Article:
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Although German is a straightforward language once you learn the rules, you can't always directly translate every word from English. In fact, the more you study some words, the more confusing they may become. Three German prepositions, in particular, can be tricky for beginners: in, an and auf.
What Is a Preposition?
A preposition is a word that is typically paired with a noun (or pronoun, like he or she) that helps you understand that word's relationship to another part of the sentence. For example, prepositions can refer to the noun's position in space or time. Like "put your feet under the table," or "go shopping after class."
But many English prepositions have different meanings. "Under" can be below, but it can also mean less than. Some prepositions are colloquial or you just have to memorize them, like "get down with."
The same goes for German. You can memorize the meanings of the prepositions, but not all will be a direct translation of the English counterpart.
These are all two-way prepositions, meaning the noun/pronoun that follows this preposition will be conjugated in the accusative (if it is used to express motion/action, like "I walk into the store") or dative (if it is used to express a location or position, like "I stand in the street"). In English, the preposition does not change the noun/pronoun it precedes.
Means: in, into, to
Examples: Ich stehe in der Straße. (I stand in the street.)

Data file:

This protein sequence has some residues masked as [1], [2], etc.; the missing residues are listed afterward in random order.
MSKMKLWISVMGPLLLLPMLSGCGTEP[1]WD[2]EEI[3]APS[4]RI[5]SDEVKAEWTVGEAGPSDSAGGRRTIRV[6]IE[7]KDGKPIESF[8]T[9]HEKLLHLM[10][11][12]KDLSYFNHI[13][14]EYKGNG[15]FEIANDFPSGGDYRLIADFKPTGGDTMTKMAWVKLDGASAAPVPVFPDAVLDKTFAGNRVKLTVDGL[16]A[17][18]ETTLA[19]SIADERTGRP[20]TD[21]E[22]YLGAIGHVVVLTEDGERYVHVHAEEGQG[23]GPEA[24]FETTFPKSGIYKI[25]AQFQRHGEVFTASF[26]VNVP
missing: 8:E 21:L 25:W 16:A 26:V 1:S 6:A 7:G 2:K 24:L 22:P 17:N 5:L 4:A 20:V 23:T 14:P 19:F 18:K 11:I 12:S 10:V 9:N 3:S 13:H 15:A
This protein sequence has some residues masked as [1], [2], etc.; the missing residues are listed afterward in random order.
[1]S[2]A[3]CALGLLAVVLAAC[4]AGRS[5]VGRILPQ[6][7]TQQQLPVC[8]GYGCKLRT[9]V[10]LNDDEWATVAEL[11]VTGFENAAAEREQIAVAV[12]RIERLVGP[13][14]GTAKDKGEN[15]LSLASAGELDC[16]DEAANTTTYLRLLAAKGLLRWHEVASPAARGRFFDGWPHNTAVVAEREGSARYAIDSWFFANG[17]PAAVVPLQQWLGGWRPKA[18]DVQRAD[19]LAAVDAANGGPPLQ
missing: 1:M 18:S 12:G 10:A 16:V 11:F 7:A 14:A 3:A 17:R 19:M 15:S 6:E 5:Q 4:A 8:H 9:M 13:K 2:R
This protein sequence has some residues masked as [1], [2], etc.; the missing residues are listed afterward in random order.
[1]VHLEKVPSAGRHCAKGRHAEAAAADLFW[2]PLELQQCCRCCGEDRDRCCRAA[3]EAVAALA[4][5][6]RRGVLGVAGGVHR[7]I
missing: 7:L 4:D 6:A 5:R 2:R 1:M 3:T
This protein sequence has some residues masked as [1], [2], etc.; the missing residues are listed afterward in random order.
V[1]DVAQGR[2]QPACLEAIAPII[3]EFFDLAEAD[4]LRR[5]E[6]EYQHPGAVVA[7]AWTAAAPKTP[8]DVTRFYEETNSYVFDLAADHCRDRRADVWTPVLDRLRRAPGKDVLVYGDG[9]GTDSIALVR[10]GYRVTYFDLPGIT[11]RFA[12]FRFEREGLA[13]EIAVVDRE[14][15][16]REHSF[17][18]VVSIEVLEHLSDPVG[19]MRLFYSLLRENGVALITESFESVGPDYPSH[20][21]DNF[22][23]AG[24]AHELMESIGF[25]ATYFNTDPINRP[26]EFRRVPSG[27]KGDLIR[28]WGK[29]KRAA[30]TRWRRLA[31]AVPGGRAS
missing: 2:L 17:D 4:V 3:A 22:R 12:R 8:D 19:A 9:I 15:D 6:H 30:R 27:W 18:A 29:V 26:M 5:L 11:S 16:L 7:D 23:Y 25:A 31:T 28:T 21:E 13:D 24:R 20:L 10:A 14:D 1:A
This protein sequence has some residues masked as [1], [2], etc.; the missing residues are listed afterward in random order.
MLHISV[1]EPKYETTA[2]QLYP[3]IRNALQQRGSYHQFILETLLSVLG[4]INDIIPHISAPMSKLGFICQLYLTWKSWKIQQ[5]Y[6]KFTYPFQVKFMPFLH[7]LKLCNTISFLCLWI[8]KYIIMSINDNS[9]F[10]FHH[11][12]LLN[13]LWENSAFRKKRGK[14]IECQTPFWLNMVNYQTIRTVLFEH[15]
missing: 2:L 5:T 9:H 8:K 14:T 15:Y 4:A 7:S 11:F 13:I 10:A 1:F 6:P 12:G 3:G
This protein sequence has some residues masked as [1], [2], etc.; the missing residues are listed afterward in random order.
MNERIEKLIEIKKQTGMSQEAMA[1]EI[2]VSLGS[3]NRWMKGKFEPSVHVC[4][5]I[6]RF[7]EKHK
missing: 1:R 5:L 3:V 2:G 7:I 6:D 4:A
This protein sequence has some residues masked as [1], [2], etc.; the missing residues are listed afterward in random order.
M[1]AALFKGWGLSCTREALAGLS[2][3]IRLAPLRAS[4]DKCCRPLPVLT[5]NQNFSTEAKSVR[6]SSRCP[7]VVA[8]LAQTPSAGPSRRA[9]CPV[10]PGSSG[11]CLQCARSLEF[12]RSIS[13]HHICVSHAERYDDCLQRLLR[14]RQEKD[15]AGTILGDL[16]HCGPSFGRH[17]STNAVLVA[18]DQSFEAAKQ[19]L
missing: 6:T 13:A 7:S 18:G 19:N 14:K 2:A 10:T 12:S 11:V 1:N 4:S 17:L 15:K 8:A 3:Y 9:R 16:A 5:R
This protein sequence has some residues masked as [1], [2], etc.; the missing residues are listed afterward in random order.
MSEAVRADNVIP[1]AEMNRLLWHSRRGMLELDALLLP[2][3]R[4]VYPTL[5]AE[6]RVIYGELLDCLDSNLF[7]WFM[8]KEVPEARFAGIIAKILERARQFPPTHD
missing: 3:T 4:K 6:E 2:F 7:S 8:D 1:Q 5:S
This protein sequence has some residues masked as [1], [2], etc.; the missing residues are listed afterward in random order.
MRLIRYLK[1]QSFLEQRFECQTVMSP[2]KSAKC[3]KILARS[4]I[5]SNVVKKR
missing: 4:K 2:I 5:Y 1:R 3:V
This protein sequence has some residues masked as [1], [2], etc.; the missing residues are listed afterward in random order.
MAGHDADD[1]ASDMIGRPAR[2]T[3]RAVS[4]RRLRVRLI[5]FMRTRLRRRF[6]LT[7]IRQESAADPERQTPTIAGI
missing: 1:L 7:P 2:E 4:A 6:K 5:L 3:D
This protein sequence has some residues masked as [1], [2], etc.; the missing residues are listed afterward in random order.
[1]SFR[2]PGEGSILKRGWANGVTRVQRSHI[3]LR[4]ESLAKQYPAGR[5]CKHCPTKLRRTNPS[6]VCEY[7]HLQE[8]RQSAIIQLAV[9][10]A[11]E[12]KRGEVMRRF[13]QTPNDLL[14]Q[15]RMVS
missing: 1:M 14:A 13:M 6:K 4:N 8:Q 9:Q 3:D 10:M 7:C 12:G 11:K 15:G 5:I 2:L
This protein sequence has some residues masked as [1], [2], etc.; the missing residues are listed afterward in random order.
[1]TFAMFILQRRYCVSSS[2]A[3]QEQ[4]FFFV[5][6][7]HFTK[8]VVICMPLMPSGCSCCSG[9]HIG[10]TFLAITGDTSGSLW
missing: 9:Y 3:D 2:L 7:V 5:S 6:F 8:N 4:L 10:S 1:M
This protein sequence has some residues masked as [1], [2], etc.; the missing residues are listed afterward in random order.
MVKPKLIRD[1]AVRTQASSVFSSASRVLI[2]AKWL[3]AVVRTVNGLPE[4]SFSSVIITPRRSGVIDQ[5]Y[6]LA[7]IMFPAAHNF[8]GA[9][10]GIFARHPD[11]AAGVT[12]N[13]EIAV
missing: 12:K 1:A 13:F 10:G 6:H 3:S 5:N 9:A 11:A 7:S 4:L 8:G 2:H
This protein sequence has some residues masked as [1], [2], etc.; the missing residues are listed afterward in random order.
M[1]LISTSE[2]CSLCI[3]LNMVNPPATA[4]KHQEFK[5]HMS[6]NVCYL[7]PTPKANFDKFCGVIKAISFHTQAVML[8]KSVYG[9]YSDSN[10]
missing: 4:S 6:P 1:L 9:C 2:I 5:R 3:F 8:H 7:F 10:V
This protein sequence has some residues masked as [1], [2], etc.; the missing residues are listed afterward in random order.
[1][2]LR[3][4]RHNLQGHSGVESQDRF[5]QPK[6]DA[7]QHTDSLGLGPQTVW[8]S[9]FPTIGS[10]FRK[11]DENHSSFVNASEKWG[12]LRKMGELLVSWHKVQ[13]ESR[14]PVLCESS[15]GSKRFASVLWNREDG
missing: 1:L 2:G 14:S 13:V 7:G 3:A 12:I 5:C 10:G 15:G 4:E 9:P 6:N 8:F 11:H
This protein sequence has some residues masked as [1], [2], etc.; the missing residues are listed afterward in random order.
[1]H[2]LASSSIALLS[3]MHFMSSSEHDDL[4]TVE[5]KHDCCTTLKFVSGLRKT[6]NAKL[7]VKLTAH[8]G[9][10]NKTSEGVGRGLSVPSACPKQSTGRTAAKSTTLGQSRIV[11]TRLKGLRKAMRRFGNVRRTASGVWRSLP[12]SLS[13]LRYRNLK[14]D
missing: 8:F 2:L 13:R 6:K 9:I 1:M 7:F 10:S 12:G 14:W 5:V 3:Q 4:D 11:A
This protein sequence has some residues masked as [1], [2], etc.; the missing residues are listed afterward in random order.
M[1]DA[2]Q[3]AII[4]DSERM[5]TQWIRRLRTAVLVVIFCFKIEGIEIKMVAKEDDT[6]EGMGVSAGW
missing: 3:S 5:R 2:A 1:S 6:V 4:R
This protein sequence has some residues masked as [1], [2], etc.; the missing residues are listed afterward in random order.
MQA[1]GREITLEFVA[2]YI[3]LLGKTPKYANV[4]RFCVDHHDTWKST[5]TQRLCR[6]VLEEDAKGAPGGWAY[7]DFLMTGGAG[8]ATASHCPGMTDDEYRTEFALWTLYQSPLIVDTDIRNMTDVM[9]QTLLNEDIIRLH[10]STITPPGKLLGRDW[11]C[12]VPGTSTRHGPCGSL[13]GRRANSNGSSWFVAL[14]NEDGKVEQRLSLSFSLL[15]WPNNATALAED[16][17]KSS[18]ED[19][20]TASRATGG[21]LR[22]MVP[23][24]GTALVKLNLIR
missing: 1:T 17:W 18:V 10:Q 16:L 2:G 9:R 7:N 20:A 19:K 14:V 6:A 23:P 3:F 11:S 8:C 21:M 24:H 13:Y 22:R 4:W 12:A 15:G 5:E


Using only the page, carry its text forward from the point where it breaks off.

Die Frau ist in der Universität. (The woman is in the university, as in she is physically inside the university building. If you want to say you are enrolled in the university, you say, " an der Universität," as in "at the university." See below.)
Means: at, to, up next to
Examples: Ich sitze an dem Tisch. (I am sitting at the table.)
Die Frau ist an der Tankstelle. (The woman is at the gas station, as in she is literally standing up next to the vertical gas pump. It can be helpful to think about a side-by-side, vertical encounter to remember when to use "an" as in "up next to.")
Means: on, on top of
Examples: Die Backerei ist auf der Hauptstraße. (The bakery is on the main street.)
Die Frau ist auf der Bank. (The woman is on the bench, as in she is literally sitting on top of the horizontal bench. A horizontal encounter is often key for "auf.")
Some verbs come standard with a preposition. Think about "hang out" or "hang up" in English; the preposition is an important component of the verb that actually changes the meaning of it.